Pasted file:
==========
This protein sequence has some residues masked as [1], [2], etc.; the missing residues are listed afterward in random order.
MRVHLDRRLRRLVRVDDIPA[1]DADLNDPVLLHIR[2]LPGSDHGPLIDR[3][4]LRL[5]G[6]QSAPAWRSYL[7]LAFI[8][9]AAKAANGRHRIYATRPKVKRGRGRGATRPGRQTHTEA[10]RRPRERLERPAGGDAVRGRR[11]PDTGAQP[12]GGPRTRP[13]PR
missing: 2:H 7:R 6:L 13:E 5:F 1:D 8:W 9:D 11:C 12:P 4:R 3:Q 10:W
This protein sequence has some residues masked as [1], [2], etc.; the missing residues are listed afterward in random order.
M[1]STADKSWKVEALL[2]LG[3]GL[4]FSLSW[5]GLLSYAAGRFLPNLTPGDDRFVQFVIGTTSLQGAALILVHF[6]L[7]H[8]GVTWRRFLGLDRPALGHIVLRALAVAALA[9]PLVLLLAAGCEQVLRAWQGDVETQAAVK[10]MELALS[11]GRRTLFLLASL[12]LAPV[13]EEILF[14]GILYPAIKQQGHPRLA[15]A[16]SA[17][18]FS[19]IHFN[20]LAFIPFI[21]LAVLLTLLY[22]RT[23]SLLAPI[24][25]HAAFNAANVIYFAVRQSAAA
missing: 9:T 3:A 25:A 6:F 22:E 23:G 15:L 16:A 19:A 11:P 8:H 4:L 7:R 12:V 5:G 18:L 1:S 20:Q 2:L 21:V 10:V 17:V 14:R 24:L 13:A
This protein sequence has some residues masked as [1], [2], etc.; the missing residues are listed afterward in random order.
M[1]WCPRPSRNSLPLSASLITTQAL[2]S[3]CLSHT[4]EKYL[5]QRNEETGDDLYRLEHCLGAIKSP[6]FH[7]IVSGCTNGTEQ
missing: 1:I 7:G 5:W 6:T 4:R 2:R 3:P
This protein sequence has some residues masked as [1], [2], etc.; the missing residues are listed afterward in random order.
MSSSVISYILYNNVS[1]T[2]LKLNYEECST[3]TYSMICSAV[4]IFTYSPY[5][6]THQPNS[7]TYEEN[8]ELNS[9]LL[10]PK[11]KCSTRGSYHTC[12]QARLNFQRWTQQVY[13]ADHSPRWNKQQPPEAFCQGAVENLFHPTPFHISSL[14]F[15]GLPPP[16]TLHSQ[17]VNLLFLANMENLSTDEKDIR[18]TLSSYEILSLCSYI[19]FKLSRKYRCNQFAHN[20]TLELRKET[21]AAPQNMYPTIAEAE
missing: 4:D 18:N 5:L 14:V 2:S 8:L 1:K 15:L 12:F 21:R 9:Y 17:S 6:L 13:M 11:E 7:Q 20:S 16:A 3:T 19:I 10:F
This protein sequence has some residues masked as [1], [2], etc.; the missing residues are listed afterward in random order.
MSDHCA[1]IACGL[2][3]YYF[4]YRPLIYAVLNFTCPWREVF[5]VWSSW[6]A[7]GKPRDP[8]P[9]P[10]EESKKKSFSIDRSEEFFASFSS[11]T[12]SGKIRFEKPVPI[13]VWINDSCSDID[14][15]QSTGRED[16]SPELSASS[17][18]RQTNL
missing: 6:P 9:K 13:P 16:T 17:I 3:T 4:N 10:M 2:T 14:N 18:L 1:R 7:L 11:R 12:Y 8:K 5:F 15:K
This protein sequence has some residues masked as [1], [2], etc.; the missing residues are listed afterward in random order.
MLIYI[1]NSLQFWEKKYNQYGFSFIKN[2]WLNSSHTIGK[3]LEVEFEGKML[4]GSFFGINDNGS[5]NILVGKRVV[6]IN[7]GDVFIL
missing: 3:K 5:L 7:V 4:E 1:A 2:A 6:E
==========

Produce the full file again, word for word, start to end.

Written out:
This protein sequence has some residues masked as [1], [2], etc.; the missing residues are listed afterward in random order.
MRVHLDRRLRRLVRVDDIPA[1]DADLNDPVLLHIR[2]LPGSDHGPLIDR[3][4]LRL[5]G[6]QSAPAWRSYL[7]LAFI[8][9]AAKAANGRHRIYATRPKVKRGRGRGATRPGRQTHTEA[10]RRPRERLERPAGGDAVRGRR[11]PDTGAQP[12]GGPRTRP[13]PR
missing: 2:H 7:R 6:L 13:E 5:F 1:D 8:W 9:D 11:C 12:P 4:R 3:Q 10:W
This protein sequence has some residues masked as [1], [2], etc.; the missing residues are listed afterward in random order.
M[1]STADKSWKVEALL[2]LG[3]GL[4]FSLSW[5]GLLSYAAGRFLPNLTPGDDRFVQFVIGTTSLQGAALILVHF[6]L[7]H[8]GVTWRRFLGLDRPALGHIVLRALAVAALA[9]PLVLLLAAGCEQVLRAWQGDVETQAAVK[10]MELALS[11]GRRTLFLLASL[12]LAPV[13]EEILF[14]GILYPAIKQQGHPRLA[15]A[16]SA[17][18]FS[19]IHFN[20]LAFIPFI[21]LAVLLTLLY[22]RT[23]SLLAPI[24][25]HAAFNAANVIYFAVRQSAAA
missing: 9:T 3:A 25:A 6:F 22:E 23:G 15:L 16:A 19:A 11:P 8:H 4:L 7:R 12:V 5:G 18:L 1:S 20:Q 2:L 21:V 10:V 17:V 14:R 24:L 13:A
This protein sequence has some residues masked as [1], [2], etc.; the missing residues are listed afterward in random order.
M[1]WCPRPSRNSLPLSASLITTQAL[2]S[3]CLSHT[4]EKYL[5]QRNEETGDDLYRLEHCLGAIKSP[6]FH[7]IVSGCTNGTEQ
missing: 1:I 7:G 5:W 6:T 4:R 2:R 3:P
This protein sequence has some residues masked as [1], [2], etc.; the missing residues are listed afterward in random order.
MSSSVISYILYNNVS[1]T[2]LKLNYEECST[3]TYSMICSAV[4]IFTYSPY[5][6]THQPNS[7]TYEEN[8]ELNS[9]LL[10]PK[11]KCSTRGSYHTC[12]QARLNFQRWTQQVY[13]ADHSPRWNKQQPPEAFCQGAVENLFHPTPFHISSL[14]F[15]GLPPP[16]TLHSQ[17]VNLLFLANMENLSTDEKDIR[18]TLSSYEILSLCSYI[19]FKLSRKYRCNQFAHN[20]TLELRKET[21]AAPQNMYPTIAEAE
missing: 4:D 18:N 5:L 14:V 2:S 8:L 1:K 15:L 12:F 21:R 9:Y 17:S 6:L 13:M 11:E 7:Q 20:S 16:A 3:T 19:I 10:F
This protein sequence has some residues masked as [1], [2], etc.; the missing residues are listed afterward in random order.
MSDHCA[1]IACGL[2][3]YYF[4]YRPLIYAVLNFTCPWREVF[5]VWSSW[6]A[7]GKPRDP[8]P[9]P[10]EESKKKSFSIDRSEEFFASFSS[11]T[12]SGKIRFEKPVPI[13]VWINDSCSDID[14][15]QSTGRED[16]SPELSASS[17][18]RQTNL
missing: 6:P 9:K 13:P 16:T 17:I 3:T 4:N 10:M 2:T 14:N 18:L 1:R 7:L 11:R 12:Y 8:K 5:F 15:K
This protein sequence has some residues masked as [1], [2], etc.; the missing residues are listed afterward in random order.
MLIYI[1]NSLQFWEKKYNQYGFSFIKN[2]WLNSSHTIGK[3]LEVEFEGKML[4]GSFFGINDNGS[5]NILVGKRVV[6]IN[7]GDVFIL
missing: 3:K 5:L 7:V 4:E 1:A 2:A 6:E